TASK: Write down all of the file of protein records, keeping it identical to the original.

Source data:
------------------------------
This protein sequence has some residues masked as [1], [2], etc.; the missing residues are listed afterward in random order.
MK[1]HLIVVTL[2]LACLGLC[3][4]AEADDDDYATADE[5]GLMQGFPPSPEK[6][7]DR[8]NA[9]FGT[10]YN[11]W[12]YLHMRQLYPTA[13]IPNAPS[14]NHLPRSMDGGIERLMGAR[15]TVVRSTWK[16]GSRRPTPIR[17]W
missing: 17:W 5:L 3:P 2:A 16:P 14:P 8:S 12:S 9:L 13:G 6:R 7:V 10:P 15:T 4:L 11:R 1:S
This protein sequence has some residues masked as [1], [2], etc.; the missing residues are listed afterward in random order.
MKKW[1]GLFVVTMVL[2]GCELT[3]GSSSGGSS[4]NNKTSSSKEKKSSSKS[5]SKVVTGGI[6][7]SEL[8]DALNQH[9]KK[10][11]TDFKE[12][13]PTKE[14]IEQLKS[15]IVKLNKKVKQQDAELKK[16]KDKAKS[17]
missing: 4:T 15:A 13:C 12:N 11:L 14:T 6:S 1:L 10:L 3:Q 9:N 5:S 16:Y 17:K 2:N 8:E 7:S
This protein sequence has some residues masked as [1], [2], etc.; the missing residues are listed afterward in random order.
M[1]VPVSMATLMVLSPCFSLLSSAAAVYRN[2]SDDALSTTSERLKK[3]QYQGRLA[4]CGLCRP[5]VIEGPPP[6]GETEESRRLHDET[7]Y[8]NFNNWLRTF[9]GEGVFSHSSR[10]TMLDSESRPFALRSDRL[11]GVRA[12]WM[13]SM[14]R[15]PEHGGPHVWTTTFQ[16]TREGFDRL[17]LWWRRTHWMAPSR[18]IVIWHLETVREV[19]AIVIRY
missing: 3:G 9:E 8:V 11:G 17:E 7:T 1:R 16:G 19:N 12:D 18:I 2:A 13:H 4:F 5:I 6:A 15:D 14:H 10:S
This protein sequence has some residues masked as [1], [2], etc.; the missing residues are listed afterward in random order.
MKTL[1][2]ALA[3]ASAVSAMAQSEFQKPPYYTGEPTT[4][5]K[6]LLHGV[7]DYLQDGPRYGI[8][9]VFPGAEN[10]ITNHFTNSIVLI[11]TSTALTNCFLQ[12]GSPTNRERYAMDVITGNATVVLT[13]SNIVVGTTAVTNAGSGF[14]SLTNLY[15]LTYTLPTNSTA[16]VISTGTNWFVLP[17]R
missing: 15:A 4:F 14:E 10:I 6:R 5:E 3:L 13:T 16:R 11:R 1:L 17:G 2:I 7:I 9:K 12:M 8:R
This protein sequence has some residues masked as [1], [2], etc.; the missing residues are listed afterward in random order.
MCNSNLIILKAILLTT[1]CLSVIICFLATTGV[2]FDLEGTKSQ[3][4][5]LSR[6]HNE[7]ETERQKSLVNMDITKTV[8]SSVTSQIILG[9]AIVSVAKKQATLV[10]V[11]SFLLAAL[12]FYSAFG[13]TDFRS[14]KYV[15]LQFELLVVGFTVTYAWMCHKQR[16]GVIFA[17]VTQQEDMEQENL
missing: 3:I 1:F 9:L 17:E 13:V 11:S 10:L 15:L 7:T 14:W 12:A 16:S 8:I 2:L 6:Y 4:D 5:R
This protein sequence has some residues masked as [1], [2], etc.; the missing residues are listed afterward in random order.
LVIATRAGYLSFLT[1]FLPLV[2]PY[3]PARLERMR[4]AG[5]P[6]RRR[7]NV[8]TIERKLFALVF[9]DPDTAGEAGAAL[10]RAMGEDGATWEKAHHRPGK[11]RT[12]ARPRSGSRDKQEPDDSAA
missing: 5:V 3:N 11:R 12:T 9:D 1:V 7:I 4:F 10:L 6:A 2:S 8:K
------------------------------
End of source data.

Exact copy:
This protein sequence has some residues masked as [1], [2], etc.; the missing residues are listed afterward in random order.
MK[1]HLIVVTL[2]LACLGLC[3][4]AEADDDDYATADE[5]GLMQGFPPSPEK[6][7]DR[8]NA[9]FGT[10]YN[11]W[12]YLHMRQLYPTA[13]IPNAPS[14]NHLPRSMDGGIERLMGAR[15]TVVRSTWK[16]GSRRPTPIR[17]W
missing: 17:W 5:L 3:P 2:A 16:P 14:P 8:S 12:S 9:L 13:G 6:R 7:V 10:P 15:T 4:L 11:R 1:S
This protein sequence has some residues masked as [1], [2], etc.; the missing residues are listed afterward in random order.
MKKW[1]GLFVVTMVL[2]GCELT[3]GSSSGGSS[4]NNKTSSSKEKKSSSKS[5]SKVVTGGI[6][7]SEL[8]DALNQH[9]KK[10][11]TDFKE[12][13]PTKE[14]IEQLKS[15]IVKLNKKVKQQDAELKK[16]KDKAKS[17]
missing: 4:T 15:A 13:C 12:N 11:L 14:T 6:S 1:L 10:L 3:Q 9:N 5:S 16:Y 17:K 2:N 8:E 7:S
This protein sequence has some residues masked as [1], [2], etc.; the missing residues are listed afterward in random order.
M[1]VPVSMATLMVLSPCFSLLSSAAAVYRN[2]SDDALSTTSERLKK[3]QYQGRLA[4]CGLCRP[5]VIEGPPP[6]GETEESRRLHDET[7]Y[8]NFNNWLRTF[9]GEGVFSHSSR[10]TMLDSESRPFALRSDRL[11]GVRA[12]WM[13]SM[14]R[15]PEHGGPHVWTTTFQ[16]TREGFDRL[17]LWWRRTHWMAPSR[18]IVIWHLETVREV[19]AIVIRY
missing: 3:G 9:E 8:V 11:G 17:E 7:T 1:R 16:G 19:N 12:D 18:I 2:A 13:H 4:F 5:I 6:A 15:D 14:H 10:S
This protein sequence has some residues masked as [1], [2], etc.; the missing residues are listed afterward in random order.
MKTL[1][2]ALA[3]ASAVSAMAQSEFQKPPYYTGEPTT[4][5]K[6]LLHGV[7]DYLQDGPRYGI[8][9]VFPGAEN[10]ITNHFTNSIVLI[11]TSTALTNCFLQ[12]GSPTNRERYAMDVITGNATVVLT[13]SNIVVGTTAVTNAGSGF[14]SLTNLY[15]LTYTLPTNSTA[16]VISTGTNWFVLP[17]R
missing: 15:A 4:F 14:E 10:I 6:R 5:E 3:L 13:T 16:R 11:R 1:L 17:G 2:I 7:I 9:K 12:M 8:R
This protein sequence has some residues masked as [1], [2], etc.; the missing residues are listed afterward in random order.
MCNSNLIILKAILLTT[1]CLSVIICFLATTGV[2]FDLEGTKSQ[3][4][5]LSR[6]HNE[7]ETERQKSLVNMDITKTV[8]SSVTSQIILG[9]AIVSVAKKQATLV[10]V[11]SFLLAAL[12]FYSAFG[13]TDFRS[14]KYV[15]LQFELLVVGFTVTYAWMCHKQR[16]GVIFA[17]VTQQEDMEQENL
missing: 3:I 1:F 9:L 17:E 13:V 11:S 10:L 15:L 7:T 14:W 12:A 16:S 8:I 2:L 6:Y 4:D 5:R
This protein sequence has some residues masked as [1], [2], etc.; the missing residues are listed afterward in random order.
LVIATRAGYLSFLT[1]FLPLV[2]PY[3]PARLERMR[4]AG[5]P[6]RRR[7]NV[8]TIERKLFALVF[9]DPDTAGEAGAAL[10]RAMGEDGATWEKAHHRPGK[11]RT[12]ARPRSGSRDKQEPDDSAA
missing: 5:V 3:N 11:R 12:T 9:D 1:V 7:I 4:F 10:L 6:A 2:S 8:K